Sprinklers douse laundry fire
By Kevin Huelsmann, Jackson Hole, Wyoming
October 13, 2012
Sprinklers and an early morning dog walker squelched a fire at High Country Linen on Friday before it could do much damage.
The outcome was a happy contrast to a fire at the laundry 14 years ago: That blaze turned High Country into a pile of charred wood and hot ashes.
In Friday’s mini-fire, a fiberglass cart filled with rags spontaneously combusted about 3:25 a.m. in one of the truck bays at the company’s North Glenwood Street facility.
Someone walking a dog heard the building’s external alarm blaring in the night and saw water running down the street. Dispatchers sent police officers to inspect the scene before paging firefighters, Fire Marshal Kathy Clay said Friday.
Within minutes of being paged, a swarm of firefighters arrived on the scene — at least 25 volunteers along with engines and support trucks.
“When you hear there’s a fire at High Country Linen, you take it pretty seriously,” Clay said.
When firefighters reached the building, there wasn’t much of a fire. A few spots were still were smoldering, but the sprinklers had doused the truck bay pretty well, Clay said.
“The sprinkler system did its job,” she said.
Mark Barron, mayor of Jackson and owner of the laundry, said workers spent Thursday collecting dirty uniforms, rags and linens from industrial customers and delivering new ones.
The rags that caught fire had been collected Thursday.
“It was a Good Samaritan,” he said of the person walking the dog. “We’re very grateful.”
The fire burned some clean towels that were waiting to be delivered, but not much else was damaged, Barron said. There was minor smoke damage, but Barron didn’t think it would be difficult to handle.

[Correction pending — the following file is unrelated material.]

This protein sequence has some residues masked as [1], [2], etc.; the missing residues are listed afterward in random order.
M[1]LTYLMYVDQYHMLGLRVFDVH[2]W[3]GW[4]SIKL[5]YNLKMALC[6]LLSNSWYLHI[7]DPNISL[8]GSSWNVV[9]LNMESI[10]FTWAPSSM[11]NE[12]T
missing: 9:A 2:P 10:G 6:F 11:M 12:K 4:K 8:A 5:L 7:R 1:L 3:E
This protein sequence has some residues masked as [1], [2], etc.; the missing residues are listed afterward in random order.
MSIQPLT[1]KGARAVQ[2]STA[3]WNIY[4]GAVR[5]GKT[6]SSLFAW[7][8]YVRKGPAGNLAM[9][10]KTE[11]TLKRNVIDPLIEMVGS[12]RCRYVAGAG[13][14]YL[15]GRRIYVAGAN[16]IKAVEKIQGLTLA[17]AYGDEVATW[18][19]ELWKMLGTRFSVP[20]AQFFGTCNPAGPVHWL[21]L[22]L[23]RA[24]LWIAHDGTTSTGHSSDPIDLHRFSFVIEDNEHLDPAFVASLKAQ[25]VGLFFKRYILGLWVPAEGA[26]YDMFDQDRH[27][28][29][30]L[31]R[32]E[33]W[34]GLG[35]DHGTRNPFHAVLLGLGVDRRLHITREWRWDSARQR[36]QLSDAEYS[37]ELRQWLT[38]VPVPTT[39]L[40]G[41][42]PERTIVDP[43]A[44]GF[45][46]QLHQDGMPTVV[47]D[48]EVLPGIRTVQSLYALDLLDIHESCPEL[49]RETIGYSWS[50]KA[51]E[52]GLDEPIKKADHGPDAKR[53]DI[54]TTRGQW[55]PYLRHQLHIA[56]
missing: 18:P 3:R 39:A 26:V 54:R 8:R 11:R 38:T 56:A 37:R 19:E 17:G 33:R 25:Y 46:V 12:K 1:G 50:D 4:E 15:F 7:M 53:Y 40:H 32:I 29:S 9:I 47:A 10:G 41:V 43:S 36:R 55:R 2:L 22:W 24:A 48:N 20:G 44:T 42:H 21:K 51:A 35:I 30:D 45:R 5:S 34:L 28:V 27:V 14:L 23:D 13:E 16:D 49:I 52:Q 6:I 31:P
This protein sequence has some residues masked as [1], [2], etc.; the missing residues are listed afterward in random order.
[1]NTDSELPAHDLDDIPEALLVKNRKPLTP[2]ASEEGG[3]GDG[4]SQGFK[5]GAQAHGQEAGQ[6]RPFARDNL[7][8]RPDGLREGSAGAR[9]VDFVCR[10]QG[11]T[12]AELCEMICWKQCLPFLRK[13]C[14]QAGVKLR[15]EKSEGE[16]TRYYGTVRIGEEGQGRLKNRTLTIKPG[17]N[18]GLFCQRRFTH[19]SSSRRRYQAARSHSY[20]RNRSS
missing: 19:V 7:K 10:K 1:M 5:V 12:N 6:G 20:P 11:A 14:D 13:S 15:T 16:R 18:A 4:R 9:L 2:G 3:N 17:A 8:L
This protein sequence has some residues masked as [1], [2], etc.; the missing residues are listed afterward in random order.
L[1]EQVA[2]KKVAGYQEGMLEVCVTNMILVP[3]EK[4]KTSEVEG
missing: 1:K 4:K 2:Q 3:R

“I know a good cleaner,” he said.
The whole event was caught on High Country Linen’s camera system, Barron said. It appeared that the fire started slightly after 2 a.m., he said.
Barron received a call around 3:45 a.m. He was at the building in minutes, greeted by firefighters who were already handling the remnants of the fire.
“They were extraordinarily fast,” he said.
The business was open Friday.
The cart of rags that started the fire probably had residue from solvents and oils, Clay said. Packed into a cart, the rags generated enough heat to start the fire.
“It was the perfect mix of insulation, oxidation and air to keep the heat building,” she said.
The residue was oxidizing in the pile of rags, Clay said. It’s the same process as a nail rusting, except, in this case, the heat didn’t have anywhere to go.
When firefighters arrived, they pulled out the cart, took the rags out and drenched them. They also brought in three fans to ventilate the building.
The fire Friday was starkly different from the one that engulfed the company’s building in July 1998. That fire destroyed the company’s old building.
Fire investigators reviewed the cause of the fire for several weeks before saying that it was an accident.
When he rebuilt at the same location, Barron happily included a sprinkler system, he said.
“I knew that a sprinkler system would be key to the next building,” he said.
The system has been used only once in 14 years — Friday morning — but “it worked like a charm,” Barron said.